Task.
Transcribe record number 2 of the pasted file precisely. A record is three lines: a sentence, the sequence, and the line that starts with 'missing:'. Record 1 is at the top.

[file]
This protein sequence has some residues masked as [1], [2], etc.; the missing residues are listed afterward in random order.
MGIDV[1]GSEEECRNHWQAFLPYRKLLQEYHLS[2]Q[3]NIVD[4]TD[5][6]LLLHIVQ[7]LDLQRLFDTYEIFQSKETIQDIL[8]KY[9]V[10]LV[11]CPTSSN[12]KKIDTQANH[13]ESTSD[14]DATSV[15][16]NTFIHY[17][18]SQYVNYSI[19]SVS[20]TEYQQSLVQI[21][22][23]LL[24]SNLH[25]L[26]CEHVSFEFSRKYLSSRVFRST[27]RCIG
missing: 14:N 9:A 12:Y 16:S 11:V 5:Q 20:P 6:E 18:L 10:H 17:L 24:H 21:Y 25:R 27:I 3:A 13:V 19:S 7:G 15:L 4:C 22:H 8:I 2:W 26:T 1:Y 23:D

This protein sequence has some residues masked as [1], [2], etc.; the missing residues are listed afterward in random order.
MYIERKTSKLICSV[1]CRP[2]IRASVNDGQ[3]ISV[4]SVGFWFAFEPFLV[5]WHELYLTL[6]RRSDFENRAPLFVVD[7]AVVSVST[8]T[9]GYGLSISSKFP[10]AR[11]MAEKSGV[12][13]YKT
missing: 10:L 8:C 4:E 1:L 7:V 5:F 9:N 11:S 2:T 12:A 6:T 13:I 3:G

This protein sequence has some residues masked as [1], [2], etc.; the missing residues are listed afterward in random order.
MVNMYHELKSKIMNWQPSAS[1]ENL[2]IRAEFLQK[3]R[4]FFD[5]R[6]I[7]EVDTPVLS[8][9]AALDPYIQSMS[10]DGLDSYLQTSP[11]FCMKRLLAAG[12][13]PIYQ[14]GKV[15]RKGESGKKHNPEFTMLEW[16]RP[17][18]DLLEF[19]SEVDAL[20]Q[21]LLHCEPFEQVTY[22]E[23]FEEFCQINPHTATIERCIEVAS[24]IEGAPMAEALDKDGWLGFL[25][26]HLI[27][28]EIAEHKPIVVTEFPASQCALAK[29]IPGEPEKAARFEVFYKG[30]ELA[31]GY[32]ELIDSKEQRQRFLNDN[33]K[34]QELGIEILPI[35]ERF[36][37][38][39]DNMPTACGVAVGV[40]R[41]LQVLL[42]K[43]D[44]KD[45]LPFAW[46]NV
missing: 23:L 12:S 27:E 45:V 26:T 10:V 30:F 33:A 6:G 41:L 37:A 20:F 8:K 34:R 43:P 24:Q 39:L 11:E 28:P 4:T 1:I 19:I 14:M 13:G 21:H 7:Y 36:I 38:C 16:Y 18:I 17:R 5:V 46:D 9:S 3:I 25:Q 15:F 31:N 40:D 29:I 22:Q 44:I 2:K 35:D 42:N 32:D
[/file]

This protein sequence has some residues masked as [1], [2], etc.; the missing residues are listed afterward in random order.
MYIERKTSKLICSV[1]CRP[2]IRASVNDGQ[3]ISV[4]SVGFWFAFEPFLV[5]WHELYLTL[6]RRSDFENRAPLFVVD[7]AVVSVST[8]T[9]GYGLSISSKFP[10]AR[11]MAEKSGV[12][13]YKT
missing: 10:L 8:C 4:E 1:L 7:V 5:F 9:N 11:S 2:T 12:A 6:T 13:I 3:G